A similar correlation was also observed among practitioners’ views on line management, with both Black social workers and agency staff being more likely to report receiving positive feedback from their supervisors.
Social workers from both Black and Asian backgrounds were also more positive about their line managers’ ability to motivate them and enable them to perform better. But White British counterparts felt managers were more open to their ideas, and more considerate of their lives outside of work.
Interviews conducted with 40 practitioners as part of the study revealed how important line managers’ support could be in terms of managing stress, which was most likely to be caused by having too many cases (24%) or too much paperwork (22%).
“I think you felt like you got a manager [who] was keeping the team together… but also, that leadership of having somebody there who was available, who would make time for everybody and protect you,” said one interviewee. “So if there were issues, you felt they would take them up the ladder.”
The study also found strong links between how often managers provided reflective supervision, stress levels and overall job satisfaction. Compared with wave 1, the frequency of such supervision had dropped off, again reflecting the movement of the main survey cohort beyond their ASYE, where supervision is more frequent.
Practitioners who had progressed into fully-fledged social work jobs since wave 1 were also more likely to have developed negative views of their work resources, researchers found.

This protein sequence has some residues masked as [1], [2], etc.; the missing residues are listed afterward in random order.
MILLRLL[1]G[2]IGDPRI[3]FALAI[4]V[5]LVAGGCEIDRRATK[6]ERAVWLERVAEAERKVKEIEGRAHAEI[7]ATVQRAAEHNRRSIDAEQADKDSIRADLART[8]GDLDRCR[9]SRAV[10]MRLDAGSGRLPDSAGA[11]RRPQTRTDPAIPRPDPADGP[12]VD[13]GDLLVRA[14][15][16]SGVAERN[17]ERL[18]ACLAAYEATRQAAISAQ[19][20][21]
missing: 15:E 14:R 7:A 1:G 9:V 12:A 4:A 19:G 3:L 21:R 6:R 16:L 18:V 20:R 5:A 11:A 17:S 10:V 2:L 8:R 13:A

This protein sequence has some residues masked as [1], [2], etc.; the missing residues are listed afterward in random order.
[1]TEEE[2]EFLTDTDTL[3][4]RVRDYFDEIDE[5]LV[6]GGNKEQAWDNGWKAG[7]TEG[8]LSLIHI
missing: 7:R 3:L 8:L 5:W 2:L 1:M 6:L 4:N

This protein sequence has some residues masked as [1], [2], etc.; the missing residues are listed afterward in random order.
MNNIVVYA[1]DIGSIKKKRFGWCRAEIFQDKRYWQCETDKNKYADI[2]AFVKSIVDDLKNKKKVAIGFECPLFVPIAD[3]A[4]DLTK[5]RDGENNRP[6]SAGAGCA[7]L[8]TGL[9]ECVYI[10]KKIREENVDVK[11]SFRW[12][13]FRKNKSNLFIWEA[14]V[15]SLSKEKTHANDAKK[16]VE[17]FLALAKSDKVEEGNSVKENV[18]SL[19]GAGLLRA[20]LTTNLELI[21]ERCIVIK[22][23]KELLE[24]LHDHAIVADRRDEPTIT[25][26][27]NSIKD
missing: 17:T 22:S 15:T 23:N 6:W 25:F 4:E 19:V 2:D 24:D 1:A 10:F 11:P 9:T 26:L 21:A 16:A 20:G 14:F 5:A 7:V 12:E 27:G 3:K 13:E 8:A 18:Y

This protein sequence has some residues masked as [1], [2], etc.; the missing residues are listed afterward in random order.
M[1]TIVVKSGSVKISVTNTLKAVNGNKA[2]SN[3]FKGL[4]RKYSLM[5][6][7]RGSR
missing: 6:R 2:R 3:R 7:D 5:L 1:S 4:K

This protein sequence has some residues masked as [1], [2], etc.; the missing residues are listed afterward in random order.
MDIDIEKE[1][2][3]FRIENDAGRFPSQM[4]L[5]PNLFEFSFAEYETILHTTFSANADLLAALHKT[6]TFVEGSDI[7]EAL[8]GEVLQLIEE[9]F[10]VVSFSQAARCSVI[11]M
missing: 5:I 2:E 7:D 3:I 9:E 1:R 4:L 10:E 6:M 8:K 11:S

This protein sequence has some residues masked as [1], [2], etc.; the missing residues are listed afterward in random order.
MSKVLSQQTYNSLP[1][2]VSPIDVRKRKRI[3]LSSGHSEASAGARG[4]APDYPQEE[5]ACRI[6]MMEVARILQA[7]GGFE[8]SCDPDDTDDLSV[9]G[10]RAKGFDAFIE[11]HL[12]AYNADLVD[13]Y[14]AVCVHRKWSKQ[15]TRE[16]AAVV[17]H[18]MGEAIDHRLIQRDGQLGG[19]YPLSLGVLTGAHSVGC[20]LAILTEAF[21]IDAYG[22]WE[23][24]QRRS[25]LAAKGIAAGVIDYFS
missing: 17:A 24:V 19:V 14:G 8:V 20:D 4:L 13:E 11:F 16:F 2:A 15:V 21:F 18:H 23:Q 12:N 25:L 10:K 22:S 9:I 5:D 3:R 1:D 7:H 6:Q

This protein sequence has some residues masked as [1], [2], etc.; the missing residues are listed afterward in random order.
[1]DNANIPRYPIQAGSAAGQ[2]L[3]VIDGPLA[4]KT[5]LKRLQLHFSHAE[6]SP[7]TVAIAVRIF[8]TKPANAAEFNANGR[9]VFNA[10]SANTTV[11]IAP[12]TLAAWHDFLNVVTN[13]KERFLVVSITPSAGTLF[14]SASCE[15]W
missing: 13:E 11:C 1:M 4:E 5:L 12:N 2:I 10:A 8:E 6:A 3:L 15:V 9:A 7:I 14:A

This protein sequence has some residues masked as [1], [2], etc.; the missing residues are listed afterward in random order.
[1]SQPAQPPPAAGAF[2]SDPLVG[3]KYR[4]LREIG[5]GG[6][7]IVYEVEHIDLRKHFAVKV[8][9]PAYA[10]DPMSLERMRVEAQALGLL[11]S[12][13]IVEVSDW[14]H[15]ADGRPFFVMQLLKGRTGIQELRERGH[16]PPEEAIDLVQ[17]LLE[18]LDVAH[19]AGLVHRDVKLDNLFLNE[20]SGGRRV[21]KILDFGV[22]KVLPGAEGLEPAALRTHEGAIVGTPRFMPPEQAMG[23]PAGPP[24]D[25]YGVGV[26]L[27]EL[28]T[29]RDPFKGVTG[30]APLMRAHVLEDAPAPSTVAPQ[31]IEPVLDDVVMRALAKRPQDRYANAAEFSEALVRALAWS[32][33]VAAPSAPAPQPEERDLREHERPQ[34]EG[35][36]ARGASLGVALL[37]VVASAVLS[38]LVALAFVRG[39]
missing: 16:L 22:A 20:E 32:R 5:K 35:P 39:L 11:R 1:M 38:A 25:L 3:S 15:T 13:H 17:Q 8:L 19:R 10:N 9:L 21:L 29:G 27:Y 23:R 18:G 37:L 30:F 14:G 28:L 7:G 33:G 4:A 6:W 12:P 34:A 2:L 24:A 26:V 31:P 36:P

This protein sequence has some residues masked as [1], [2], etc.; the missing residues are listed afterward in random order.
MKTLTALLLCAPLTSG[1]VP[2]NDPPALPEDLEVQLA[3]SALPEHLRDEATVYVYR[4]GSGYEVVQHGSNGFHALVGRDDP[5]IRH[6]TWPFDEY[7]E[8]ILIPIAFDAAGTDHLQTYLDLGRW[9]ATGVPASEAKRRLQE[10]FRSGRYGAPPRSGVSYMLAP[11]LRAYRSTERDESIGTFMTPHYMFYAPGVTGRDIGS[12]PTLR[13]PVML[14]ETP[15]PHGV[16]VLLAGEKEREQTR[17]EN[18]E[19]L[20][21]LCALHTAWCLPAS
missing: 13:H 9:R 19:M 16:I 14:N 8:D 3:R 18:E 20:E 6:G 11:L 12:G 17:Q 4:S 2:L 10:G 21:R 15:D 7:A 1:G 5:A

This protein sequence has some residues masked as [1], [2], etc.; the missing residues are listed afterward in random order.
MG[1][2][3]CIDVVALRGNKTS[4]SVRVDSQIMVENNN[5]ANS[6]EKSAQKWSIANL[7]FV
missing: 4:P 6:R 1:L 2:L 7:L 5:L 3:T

Among this group, 20% said they did not have the right tools to do their job, compared with 13% of other respondents. Frontline workers were in general less positive than managers about their working resources and environment, the study found.
“This indicates that those in case holding roles felt less equipped to do their jobs than those in non-case holding roles,” the report said. “As some of the tools and resources used differ across roles, this suggests either the resources exclusively used by frontline social workers are lacking, or they are not as appropriate for use in this type of role.”
Social workers ‘cannot be taken for granted’
Responding to the report, Rebekah Pierre, a professional officer at the British Association of Social Workers, said the findings were “yet another reminder of the toll that long hours, high caseloads and poor working conditions is taking on a workforce that is hugely committed but is too often being left without the support it needs”.
“A lot in the report chimes with our own research on social worker wellbeing and reinforces the need to tackle the root causes of stress and burnout that the study shows are not only affecting experienced workers but also practitioners starting out in the profession during their ASYE,” Pierre said.
She added that while it was positive that most respondents to the research said they planned to stay in social work, their commitment to the profession “cannot and should not be taken for granted” and that employers and government should ensure the provision of supportive working environments and adequate resourcing.
That need could become even greater in the coming months, given the added pressure exerted by Covid-19 both on social workers and the communities they support, Pierre warned.